There was no progress in ongoing negotiations for accords between the government and the Jehovah’s Witnesses, the Romanian Orthodox Church, and the Episcopal Church. Through the end of the year, no Muslim groups had obtained an accord with the government or begun negotiations for one.
In a regular periodic review of the accord system published on November 2, the national Court of Audit noted the lack of checks on the use of funds the government provided to religious groups and the risk of discrimination against faiths that had not signed an accord with the government.
Following the decision of 30 French municipalities to ban the burkini swimsuit, in August former Interior Minister Angelino Alfano discounted the possibility of any such prohibition in Italy, citing the freedom of religion provided for in the constitution. Afterward, Vice President of the Senate Roberto Calderoli, a member of the Northern League Party, called for a new law banning both burqas and burkinis. On October 10, Roberto Maroni, the Northern League Governor of Lombardy, appealed to parliament to amend an existing law banning head coverings in public places for security reasons to include explicit prohibitions on burqas and niqabs. There were no reports of enforcement of a ban on garments impeding personal identification in public hospitals that the Lombardy government announced in late 2015.
On February 8, Florence Mayor Dario Nardella and Izzedin Elzir, a local imam and president of the Union of Italian Muslim Communities (the country’s largest Muslim organization), signed a first-of-its-kind agreement committing the local Muslim community to hold Friday religious ceremonies in the city in Italian. The agreement called for Arabic translation to be provided for those who did not understand Italian. It also specified mosques would be open to people of all faiths and provided for the establishment of booths in Muslim places of prayer to give information on local religious and cultural events.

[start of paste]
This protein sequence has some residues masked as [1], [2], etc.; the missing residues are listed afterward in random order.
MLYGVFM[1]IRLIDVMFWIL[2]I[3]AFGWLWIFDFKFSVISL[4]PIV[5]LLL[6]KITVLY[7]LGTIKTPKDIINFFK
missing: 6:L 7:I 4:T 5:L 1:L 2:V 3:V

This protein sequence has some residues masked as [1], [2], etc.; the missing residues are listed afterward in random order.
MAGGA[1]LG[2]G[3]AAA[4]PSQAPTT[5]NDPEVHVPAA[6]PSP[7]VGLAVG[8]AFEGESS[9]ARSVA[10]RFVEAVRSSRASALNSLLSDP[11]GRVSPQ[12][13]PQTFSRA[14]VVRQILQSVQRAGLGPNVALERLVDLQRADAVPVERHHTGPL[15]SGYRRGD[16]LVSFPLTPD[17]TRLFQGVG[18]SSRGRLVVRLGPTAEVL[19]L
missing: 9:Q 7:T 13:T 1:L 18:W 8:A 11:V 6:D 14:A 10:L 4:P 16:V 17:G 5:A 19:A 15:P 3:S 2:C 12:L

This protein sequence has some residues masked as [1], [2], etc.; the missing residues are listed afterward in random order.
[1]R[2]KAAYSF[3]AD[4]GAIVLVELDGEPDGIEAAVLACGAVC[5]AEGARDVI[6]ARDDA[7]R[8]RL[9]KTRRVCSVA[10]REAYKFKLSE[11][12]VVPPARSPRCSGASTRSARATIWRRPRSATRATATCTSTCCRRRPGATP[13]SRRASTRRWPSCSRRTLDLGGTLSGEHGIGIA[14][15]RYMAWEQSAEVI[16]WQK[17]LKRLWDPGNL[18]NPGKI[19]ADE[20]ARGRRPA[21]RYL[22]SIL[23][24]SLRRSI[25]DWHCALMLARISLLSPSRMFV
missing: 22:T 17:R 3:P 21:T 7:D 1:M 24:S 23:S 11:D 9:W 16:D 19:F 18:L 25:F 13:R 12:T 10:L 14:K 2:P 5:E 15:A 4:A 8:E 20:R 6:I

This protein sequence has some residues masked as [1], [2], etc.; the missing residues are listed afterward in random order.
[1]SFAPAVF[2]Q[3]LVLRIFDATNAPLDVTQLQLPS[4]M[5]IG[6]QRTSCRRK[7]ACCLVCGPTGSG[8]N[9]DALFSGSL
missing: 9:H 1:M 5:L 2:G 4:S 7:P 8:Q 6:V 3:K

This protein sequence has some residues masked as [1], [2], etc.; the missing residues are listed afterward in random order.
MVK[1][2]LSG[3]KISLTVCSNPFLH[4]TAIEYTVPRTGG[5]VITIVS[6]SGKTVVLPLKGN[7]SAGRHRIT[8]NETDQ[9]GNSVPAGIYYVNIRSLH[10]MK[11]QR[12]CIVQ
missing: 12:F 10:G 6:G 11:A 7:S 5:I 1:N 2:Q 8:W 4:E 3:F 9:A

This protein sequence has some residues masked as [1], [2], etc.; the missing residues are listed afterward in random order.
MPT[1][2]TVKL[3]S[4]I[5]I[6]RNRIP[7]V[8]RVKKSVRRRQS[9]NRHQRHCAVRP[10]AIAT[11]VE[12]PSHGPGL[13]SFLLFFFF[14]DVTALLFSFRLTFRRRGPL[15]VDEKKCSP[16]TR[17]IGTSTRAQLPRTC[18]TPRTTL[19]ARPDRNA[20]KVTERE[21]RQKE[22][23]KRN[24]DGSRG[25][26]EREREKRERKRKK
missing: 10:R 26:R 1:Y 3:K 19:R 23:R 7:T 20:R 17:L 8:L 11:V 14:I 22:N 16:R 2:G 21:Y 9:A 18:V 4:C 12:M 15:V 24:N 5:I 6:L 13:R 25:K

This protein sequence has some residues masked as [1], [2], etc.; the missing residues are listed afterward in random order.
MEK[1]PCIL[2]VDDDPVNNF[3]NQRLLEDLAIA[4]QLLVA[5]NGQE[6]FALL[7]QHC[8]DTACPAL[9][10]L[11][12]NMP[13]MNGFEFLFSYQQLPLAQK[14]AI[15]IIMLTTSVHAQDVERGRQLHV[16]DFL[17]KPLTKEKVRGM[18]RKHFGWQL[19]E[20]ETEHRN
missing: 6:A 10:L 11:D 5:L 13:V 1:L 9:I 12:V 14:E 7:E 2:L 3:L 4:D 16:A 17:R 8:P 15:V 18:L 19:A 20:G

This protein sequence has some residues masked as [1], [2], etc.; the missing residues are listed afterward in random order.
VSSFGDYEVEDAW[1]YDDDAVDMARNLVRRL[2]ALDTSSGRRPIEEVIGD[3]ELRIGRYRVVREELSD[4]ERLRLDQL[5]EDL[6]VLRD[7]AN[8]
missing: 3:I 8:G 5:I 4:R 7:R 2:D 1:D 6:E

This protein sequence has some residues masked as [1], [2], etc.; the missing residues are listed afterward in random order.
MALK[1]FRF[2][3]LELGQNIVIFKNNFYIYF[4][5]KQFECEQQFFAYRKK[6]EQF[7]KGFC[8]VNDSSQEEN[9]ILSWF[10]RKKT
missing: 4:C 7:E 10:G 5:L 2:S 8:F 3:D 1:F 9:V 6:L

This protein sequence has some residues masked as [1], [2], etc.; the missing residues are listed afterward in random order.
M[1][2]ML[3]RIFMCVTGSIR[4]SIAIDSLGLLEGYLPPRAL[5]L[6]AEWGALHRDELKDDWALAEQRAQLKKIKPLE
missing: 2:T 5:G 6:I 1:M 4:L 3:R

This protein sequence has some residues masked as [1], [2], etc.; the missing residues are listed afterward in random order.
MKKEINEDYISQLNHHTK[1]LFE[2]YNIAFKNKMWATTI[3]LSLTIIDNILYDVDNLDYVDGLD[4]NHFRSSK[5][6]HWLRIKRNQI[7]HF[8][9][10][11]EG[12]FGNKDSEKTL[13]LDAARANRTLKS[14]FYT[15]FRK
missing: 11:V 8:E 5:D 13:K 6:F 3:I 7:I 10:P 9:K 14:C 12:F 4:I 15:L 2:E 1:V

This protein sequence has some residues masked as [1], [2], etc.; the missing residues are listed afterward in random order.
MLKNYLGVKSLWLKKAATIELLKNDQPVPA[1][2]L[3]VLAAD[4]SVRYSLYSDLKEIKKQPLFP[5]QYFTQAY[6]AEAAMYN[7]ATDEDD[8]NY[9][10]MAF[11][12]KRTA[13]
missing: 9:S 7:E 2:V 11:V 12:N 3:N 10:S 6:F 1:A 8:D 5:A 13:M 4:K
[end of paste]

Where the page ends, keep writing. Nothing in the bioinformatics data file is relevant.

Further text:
Muslims continued to encounter difficulties acquiring permission from local governments to construct mosques. As of November there were four officially recognized mosques, one each in Ravenna, Rome, Colle Val D’Elsa, and Milan, but more than 800 unofficial, informal places of worship for Muslims. Local officials continued to cite a lack of zoning plans authorizing the establishment of places of worship on specific sites.
Some regional governments continued to impose restrictions on the construction of new places of worship. On February 24, the Constitutional Court ruled that a 2015 regional law introducing strict new construction requirements for religious buildings by unregistered religious groups in Lombardy was partially unconstitutional. The court declared some aspects of the law limited the freedom of religion of non-Catholic religious groups that had not signed an agreement with the national government, violating the principle of equality of all religious groups. The court upheld other parts of the regional law, recognizing the power of regional governments to adopt general rules (mostly related to urban planning) on places of worship.